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Female students almost barred from graduation ceremony due to ‘inappropriate’ outfits

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A number of female high school students were finally allowed to attend their graduation ceremony in Kocaeli province after much ado over their outfits, found to be “inappropriate” by the school administration,  the private DHA news agency reported.

Videos showing the students and their parents arguing with the school administration to be able to attend the ceremony widely circulated among social media users in Turkey on Thursday. In the videos, the female students are seen in dresses exposing some parts of their body.

The incident took place at the graduation ceremony of the Alaettin Kurt Anatolian High School in Gebze. Before the ceremony the school administration sent parents a “parental permission approval form” stating that students must dress according to national and moral values and the dress code.

The code prohibits students from wearing torn, perforated and transparent clothes, shorts and tights that show body lines, skirts above the knee, short pants, sleeveless shirts and T-shirts that have political symbols.

According to DHA, parents and students protested the school administration after some female students were denied entry to the ceremony on the grounds that they were wearing clothes not in compliance with the dress code.

A gendarmerie team was dispatched to the school after a dispute broke out between the students’ parents and school administration representatives.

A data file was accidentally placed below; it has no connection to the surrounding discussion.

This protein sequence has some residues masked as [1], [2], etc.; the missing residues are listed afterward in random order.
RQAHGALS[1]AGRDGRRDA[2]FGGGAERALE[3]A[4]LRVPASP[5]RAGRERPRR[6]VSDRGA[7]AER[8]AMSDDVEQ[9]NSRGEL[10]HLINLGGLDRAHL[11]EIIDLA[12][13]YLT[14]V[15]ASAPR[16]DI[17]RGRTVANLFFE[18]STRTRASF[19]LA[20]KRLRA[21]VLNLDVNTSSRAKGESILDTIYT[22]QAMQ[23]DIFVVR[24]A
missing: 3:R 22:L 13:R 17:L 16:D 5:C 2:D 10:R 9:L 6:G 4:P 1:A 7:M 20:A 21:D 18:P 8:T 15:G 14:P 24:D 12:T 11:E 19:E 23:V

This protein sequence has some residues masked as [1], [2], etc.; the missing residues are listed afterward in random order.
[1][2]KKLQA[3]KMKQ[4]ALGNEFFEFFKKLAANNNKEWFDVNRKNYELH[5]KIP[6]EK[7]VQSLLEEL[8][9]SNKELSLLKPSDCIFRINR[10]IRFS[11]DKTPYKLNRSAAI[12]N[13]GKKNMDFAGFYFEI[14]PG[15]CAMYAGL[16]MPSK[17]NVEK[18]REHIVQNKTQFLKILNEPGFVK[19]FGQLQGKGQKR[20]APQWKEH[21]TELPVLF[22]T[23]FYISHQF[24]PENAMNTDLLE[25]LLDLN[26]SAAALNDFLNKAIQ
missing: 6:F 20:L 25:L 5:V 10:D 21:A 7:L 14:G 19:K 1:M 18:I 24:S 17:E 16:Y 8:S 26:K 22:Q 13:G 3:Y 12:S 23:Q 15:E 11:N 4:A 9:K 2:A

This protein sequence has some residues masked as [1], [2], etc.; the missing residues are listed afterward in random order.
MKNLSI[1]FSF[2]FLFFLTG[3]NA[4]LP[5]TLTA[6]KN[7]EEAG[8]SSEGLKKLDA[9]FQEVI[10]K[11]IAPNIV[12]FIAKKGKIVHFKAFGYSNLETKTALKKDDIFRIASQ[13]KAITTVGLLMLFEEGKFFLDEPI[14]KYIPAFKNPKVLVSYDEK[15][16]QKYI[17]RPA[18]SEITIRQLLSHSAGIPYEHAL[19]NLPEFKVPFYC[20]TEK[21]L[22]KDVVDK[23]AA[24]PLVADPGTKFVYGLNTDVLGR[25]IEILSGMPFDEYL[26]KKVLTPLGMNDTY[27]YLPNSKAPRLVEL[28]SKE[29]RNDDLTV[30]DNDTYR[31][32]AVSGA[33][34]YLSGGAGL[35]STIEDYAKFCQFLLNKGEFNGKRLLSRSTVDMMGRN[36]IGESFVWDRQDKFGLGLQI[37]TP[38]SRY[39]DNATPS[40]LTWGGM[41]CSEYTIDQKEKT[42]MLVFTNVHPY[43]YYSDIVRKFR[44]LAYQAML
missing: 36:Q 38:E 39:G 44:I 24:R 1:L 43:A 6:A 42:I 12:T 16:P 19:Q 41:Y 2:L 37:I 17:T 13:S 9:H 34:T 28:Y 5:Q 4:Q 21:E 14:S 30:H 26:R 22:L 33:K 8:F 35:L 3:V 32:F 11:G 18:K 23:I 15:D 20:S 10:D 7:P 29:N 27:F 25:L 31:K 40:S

Shortly after the incident, Şener Doğan, director of national education in Gebze, came to the school and talked to the students who were barred from attending the graduation and their parents. He then allowed all the students to attend the ceremony.

The Kocaeli Governor’s Office announced the launch of an investigation into the incident.

Education union Eğitim-İş said in a written statement on Thursday that barring students from attending their graduation ceremony because of their outfits does not befit the Reublic of Turkey and that such practices will not serve the country’s social peace.

“This is yet another addition to the senseless debates and practices that have been carried out over women’s clothing [in Turkey] for years,” he said, adding that they would follow the incident.

Journalist Alican Uludağ criticized the inaction of opposition politicians on the issue, saying in a tweet, “If the opposition does not go to the door of that school today and hold the administrators to account, they will be responsible for what happened.”


President Recep Tayyip Erdoğan, whose Islamic-rooted Justice and Development Party (AKP) has been governing Turkey for two decades, is criticized for promoting a religious lifestyle among people and curtailing their liberties. Erdoğan has attracted widespread condemnation for silencing dissent, jailing his critics and pursuing policies that are considered an interference in people’s lifestyles.

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